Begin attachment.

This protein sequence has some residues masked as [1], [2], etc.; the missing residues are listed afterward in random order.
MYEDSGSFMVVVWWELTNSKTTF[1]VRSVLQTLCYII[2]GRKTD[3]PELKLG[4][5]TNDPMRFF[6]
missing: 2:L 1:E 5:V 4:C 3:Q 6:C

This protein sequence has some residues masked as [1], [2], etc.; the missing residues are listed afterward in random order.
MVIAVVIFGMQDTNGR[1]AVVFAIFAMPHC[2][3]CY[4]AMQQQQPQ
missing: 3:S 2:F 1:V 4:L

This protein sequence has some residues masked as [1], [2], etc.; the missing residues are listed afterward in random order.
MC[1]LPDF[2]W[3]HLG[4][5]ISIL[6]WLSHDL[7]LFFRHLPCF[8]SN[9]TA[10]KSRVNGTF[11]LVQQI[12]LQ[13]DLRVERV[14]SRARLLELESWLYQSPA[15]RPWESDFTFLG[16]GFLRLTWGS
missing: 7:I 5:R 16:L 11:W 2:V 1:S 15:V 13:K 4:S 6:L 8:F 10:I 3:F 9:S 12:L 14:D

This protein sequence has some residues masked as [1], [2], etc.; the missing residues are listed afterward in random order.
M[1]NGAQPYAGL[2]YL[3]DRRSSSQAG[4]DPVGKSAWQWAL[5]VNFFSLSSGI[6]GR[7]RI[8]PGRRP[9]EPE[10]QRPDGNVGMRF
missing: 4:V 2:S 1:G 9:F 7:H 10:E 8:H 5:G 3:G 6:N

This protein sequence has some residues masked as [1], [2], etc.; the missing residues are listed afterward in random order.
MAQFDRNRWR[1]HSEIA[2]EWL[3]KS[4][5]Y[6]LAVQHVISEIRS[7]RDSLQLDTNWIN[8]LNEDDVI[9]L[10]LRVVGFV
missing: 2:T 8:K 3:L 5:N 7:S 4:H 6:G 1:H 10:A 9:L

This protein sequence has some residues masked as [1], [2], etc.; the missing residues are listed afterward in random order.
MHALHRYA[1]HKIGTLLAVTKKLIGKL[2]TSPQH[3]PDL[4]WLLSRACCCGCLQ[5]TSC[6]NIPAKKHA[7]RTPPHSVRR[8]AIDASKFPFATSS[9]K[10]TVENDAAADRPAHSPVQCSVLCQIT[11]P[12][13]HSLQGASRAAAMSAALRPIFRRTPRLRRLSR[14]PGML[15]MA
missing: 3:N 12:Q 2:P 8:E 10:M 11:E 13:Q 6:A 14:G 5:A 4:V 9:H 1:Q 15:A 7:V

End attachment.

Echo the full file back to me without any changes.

This protein sequence has some residues masked as [1], [2], etc.; the missing residues are listed afterward in random order.
MYEDSGSFMVVVWWELTNSKTTF[1]VRSVLQTLCYII[2]GRKTD[3]PELKLG[4][5]TNDPMRFF[6]
missing: 2:L 1:E 5:V 4:C 3:Q 6:C

This protein sequence has some residues masked as [1], [2], etc.; the missing residues are listed afterward in random order.
MVIAVVIFGMQDTNGR[1]AVVFAIFAMPHC[2][3]CY[4]AMQQQQPQ
missing: 3:S 2:F 1:V 4:L

This protein sequence has some residues masked as [1], [2], etc.; the missing residues are listed afterward in random order.
MC[1]LPDF[2]W[3]HLG[4][5]ISIL[6]WLSHDL[7]LFFRHLPCF[8]SN[9]TA[10]KSRVNGTF[11]LVQQI[12]LQ[13]DLRVERV[14]SRARLLELESWLYQSPA[15]RPWESDFTFLG[16]GFLRLTWGS
missing: 7:I 5:R 16:L 11:W 2:V 1:S 15:V 13:K 4:S 6:L 8:F 10:I 3:F 9:S 12:L 14:D

This protein sequence has some residues masked as [1], [2], etc.; the missing residues are listed afterward in random order.
M[1]NGAQPYAGL[2]YL[3]DRRSSSQAG[4]DPVGKSAWQWAL[5]VNFFSLSSGI[6]GR[7]RI[8]PGRRP[9]EPE[10]QRPDGNVGMRF
missing: 4:V 2:S 1:G 9:F 7:H 10:E 8:H 5:G 3:G 6:N

This protein sequence has some residues masked as [1], [2], etc.; the missing residues are listed afterward in random order.
MAQFDRNRWR[1]HSEIA[2]EWL[3]KS[4][5]Y[6]LAVQHVISEIRS[7]RDSLQLDTNWIN[8]LNEDDVI[9]L[10]LRVVGFV
missing: 2:T 8:K 3:L 5:N 7:S 4:H 6:G 1:H 10:A 9:L

This protein sequence has some residues masked as [1], [2], etc.; the missing residues are listed afterward in random order.
MHALHRYA[1]HKIGTLLAVTKKLIGKL[2]TSPQH[3]PDL[4]WLLSRACCCGCLQ[5]TSC[6]NIPAKKHA[7]RTPPHSVRR[8]AIDASKFPFATSS[9]K[10]TVENDAAADRPAHSPVQCSVLCQIT[11]P[12][13]HSLQGASRAAAMSAALRPIFRRTPRLRRLSR[14]PGML[15]MA
missing: 3:N 12:Q 2:P 8:E 10:M 11:E 13:Q 6:A 14:G 5:A 4:V 9:H 1:Q 15:A 7:V